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Providence Research Profiles: Meet Dr. Amy Salmon
By Grace Jenkins
Over the next few months Providence Research, in an effort to shine the light on our many notable researchers, will be profiling the careers of those who work within our inspiring research community. This month we are profiling Dr. Amy Salmon, Centre Associate Director with the Centre for Health Evaluation and Outcome Sciences (CHÉOS), a clinical faculty member with UBCs School of Population and Public Health, and recently appointed Director of Clinical Faculty Affairs, with the UBC Faculty of Medicine.
In this new role, she will be providing leadership and support for the clinical faculty within the UBC Faculty of Medicine. UBC has close to 11,000 clinical faculty members – faculty members who are practicing health professionals, whom Dr. Salmon will help connect and engage with.
“The reason that I’m a clinical faculty member is because I’ve always sought out and preferred to do research and evaluation work that’s embedded inside the health system,” she says.
Her research at CHÉOS focuses in the areas of health system and services. She works with programs within Providence Health Care to improve how they are delivering care to patients. Throughout her career, she has been drawn in her work to programs focused on integrated care for people who have more complex health needs.
Providence Health Care and CHÉOS are leaders in bringing developmental evaluation into the health systems and services landscape.
“It’s something unique that we offer, that isn’t duplicated within other health care organizations in the province, and I think we’re seeing the benefits that this approach to evaluation brings,” says Dr. Salmon.
Transforming systems with research and evaluation
Before she came to CHÉOS, her research focused on health system and services approaches involving the delivery of integrated care services to people affected by mental health and substance use issues. She worked with Sheway, an outreach program that provides support for pregnant people affected by those issues in Vancouver’s Downtown East Side.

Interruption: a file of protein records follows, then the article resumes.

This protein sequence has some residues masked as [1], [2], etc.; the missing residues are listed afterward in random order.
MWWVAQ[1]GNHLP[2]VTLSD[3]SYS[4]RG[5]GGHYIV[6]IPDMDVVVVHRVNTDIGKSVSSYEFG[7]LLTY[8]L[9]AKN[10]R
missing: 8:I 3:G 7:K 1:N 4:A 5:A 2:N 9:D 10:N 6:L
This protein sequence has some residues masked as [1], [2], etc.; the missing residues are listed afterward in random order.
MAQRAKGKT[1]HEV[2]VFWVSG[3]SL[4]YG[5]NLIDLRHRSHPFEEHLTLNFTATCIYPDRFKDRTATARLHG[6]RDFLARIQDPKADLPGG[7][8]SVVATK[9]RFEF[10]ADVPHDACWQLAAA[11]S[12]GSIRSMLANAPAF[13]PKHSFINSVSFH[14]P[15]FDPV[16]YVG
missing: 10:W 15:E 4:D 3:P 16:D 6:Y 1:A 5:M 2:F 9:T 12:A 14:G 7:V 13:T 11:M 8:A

CHÉOS recruited her in 2016 to lead the developmental evaluation of Foundry, a province-wide network of health services focused on youth mental health and substance use. While Dr. Salmon had previously been working with a different population, the integrated health and social care model they were working to develop, was very familiar.
Dr. Salmon’s applied health systems and services research involves working in partnership with programs within Providence Health Care, as well as other health authorities and organizations, which are aiming to transform their services. Because programs working in this system-transformation mindset are innovating from the ground up, not improving or replicating a pre-existing initiative, they often have clear long-term goals, but do not have evidence available to help make important decisions about how best to achieve them. That is where Dr. Salmon comes in to support these programs.
Often, this is through embedding developmental evaluation and research in the early stages of these system transformation initiatives. This allows near-real time data to be collected that leaders in the health system can use to make decisions about how to build these programs.
Dr. Salmon began working with CHÉOS’s seniors and long-term care programs in 2018, focusing on efforts to transform the culture of care provided in long-term care homes. Care for seniors is an organizational and clinical focus at Providence Health Care, but it has been challenging in the past to attract and support the scientists needed to focus on health systems and services for this patient group.
She brought together the Seniors Care Research Group, a team who share a strong passion for seniors care and research to support this patient population. They are working to develop a multidisciplinary senior’s care research program that will position them to support other forms of system transformation in the seniors care space.
Collaboration to advance health outcomes
One of Dr. Salmon’s favorite parts of the work she does at CHÉOS is getting to collaborate with a skilled, passionate and diverse group of people who have a common goal of advancing health outcomes for many different people inside our health system.
“I’m very inspired by the work that my colleagues do here, and I feel very grateful to have an opportunity to help contribute to the collective work that we do here,” she says.
While there are challenges facing the health care system, she gets to witness and support the energy for meaningful change that she sees inside it.
“From my vantage point as an embedded researcher, I just really feel very grateful to have the opportunity to support people who see those challenges, who take them seriously, and who are rolling up their sleeves to create something much better, that our society needs and that I think we can all be proud of.”
At Providence Research, we are most fortunate to have Dr. Salmon exploring new avenues of care and options for PHC’s patent population and surrounding community.